Carlsberg report breaks down Millennial stereotype

By Stuart Stone contact

- Last updated on GMT

Millennial myth: the Carlsberg report reveals behaviour of Millennials is more diverse than initially thought
Millennial myth: the Carlsberg report reveals behaviour of Millennials is more diverse than initially thought

Related tags: Carlsberg uk, Demographics

The third edition of Carlsberg UK’s Consumer Insights Report delves into the broadly defined Millennial mass identity comprising 14m 18 to 35-year-olds.

An important demographic for operators, the report reveals the importance of recognising the factions within the Millennial age bracket.

The report comprises data from 1,677 consumers and has been broken down by age groups to highlight current consumer attitudes and behaviours.

Taking a segmented approach, Carlsberg research acknowledges that while there are common traits across the demographic, there are fundamental differences in consumption habits and behaviours between 18 and 25-year-olds and 26 to 35-year-olds.

Carlsberg UK vice-president of national sales Alistair Gaunt said: “The pub remains the number one consumer choice for out-of-home occasions and while this is fantastic news, the past few years haven’t been without their challenges.

“This report provides meaningful insights into consumer habits, the rise of consumer expectations and the evolving way we need to approach our definitions of consumer groups. For instance, the findings from the report have shown that by using one simple descriptor of ‘Millennial’ for such a wide and profitable collective of people, operators can really be missing a trick.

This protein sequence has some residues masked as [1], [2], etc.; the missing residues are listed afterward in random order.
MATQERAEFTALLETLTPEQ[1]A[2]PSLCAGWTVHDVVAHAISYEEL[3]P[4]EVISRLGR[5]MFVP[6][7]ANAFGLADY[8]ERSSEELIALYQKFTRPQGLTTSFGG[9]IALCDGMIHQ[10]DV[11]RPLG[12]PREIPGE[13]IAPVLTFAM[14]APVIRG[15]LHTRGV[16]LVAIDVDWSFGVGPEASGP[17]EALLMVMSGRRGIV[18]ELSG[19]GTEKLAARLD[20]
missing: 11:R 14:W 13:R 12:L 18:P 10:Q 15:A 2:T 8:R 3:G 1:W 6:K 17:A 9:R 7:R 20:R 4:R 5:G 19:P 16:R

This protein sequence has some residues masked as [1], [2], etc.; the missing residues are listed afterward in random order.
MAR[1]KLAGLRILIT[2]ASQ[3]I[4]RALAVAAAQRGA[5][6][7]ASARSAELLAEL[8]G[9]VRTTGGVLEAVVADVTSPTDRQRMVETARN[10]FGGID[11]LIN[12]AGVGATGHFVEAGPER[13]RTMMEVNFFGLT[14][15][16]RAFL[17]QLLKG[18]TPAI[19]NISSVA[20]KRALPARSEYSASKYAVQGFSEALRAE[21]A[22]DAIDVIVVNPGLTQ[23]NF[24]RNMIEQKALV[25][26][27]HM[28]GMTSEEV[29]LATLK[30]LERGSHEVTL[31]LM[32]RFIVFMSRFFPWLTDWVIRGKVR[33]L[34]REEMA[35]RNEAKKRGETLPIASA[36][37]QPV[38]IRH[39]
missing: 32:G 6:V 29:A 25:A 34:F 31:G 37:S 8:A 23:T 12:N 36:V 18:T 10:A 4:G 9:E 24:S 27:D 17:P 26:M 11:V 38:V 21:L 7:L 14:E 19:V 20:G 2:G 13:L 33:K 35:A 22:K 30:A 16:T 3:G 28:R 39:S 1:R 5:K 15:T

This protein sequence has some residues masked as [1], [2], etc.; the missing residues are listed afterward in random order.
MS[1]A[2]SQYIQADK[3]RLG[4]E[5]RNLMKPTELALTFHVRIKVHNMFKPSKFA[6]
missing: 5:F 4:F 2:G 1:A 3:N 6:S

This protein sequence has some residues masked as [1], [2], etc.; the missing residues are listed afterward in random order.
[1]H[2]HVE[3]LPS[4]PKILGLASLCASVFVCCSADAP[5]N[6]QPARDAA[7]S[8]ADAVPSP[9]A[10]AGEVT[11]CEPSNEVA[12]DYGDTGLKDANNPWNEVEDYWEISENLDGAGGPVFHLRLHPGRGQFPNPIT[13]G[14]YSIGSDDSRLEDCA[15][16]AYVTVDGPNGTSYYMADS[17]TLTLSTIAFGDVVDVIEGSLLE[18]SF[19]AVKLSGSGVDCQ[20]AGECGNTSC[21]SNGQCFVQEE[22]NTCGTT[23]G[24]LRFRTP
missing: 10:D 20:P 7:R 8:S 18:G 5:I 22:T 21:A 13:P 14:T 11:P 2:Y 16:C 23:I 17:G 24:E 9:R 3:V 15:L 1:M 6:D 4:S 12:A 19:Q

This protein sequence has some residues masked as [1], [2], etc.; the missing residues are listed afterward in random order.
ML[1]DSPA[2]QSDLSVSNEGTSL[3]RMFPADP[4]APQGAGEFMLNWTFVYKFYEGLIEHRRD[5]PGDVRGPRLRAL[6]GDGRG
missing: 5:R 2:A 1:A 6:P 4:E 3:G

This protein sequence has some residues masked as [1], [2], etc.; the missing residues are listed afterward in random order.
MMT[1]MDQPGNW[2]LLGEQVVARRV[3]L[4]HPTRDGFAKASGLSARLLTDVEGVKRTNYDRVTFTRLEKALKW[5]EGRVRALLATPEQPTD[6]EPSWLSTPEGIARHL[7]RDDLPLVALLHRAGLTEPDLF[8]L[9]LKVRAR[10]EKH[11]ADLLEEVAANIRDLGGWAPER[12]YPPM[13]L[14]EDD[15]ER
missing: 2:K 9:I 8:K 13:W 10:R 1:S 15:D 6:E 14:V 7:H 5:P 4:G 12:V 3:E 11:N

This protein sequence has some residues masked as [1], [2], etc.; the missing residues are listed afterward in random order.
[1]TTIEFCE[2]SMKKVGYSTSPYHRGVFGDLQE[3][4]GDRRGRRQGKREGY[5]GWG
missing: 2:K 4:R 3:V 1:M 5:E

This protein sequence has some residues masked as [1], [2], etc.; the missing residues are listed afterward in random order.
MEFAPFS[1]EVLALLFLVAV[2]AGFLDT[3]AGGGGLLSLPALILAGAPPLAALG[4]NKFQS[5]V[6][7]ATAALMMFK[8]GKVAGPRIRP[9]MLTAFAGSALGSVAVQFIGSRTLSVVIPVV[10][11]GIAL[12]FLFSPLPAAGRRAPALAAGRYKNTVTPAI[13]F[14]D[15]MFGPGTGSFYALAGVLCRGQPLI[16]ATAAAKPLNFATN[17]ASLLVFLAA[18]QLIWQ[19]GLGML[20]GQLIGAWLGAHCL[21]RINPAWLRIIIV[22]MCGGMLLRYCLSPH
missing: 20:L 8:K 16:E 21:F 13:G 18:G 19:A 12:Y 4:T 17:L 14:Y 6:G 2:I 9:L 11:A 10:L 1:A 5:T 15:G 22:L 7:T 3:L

“Our passion is brewing premium-quality beer brands and catering for the needs of our customers, working with them to identify opportunities for growth and to cultivate environments that provide reasons for consumers to visit and return, time and time again.”

Created to inspire pub and bar operators, the report explores four key trends to strike a chord with 18 to 35-year-olds.

Premiumisation​ – The treat economy trend of recent years shows no signs of declining. As a result, while pub visits have become less frequent, and when consumers do visit their local they look for premium choices and experiences – with the average spend per head up by 3%.

Experiences ​– Consumer search for experiences continues to drive the leisure and hospitality market. The report shows that half of participants feel they need to find new experiences to enjoy during their down time.

Health and moderation​ – According to the report’s findings, 50% of the population moderate their alcohol consumption in order to maintain a balanced and healthy lifestyle. Other leisure sectors are starting to win consumers over, with 26 to 35-year-olds now more likely to visit the gym than the pub. Despite this, the age group still sees social value in the pub, with many consumers open to seeing a broader range of events at their local – including film and book clubs, or even a venue for exercise classes.

Technology​ – Technology, such as strong online presence, booking facilities and free Wi-Fi, continues to affect consumer habits.

The report flagged experiences as being especially important given the increased propensity to share on social media. Sundays were identified as being particularly prominent in the increased appetite for social media, with the use of #SundayFunday having grown by 55% in the past three years. 

Related topics: Beer

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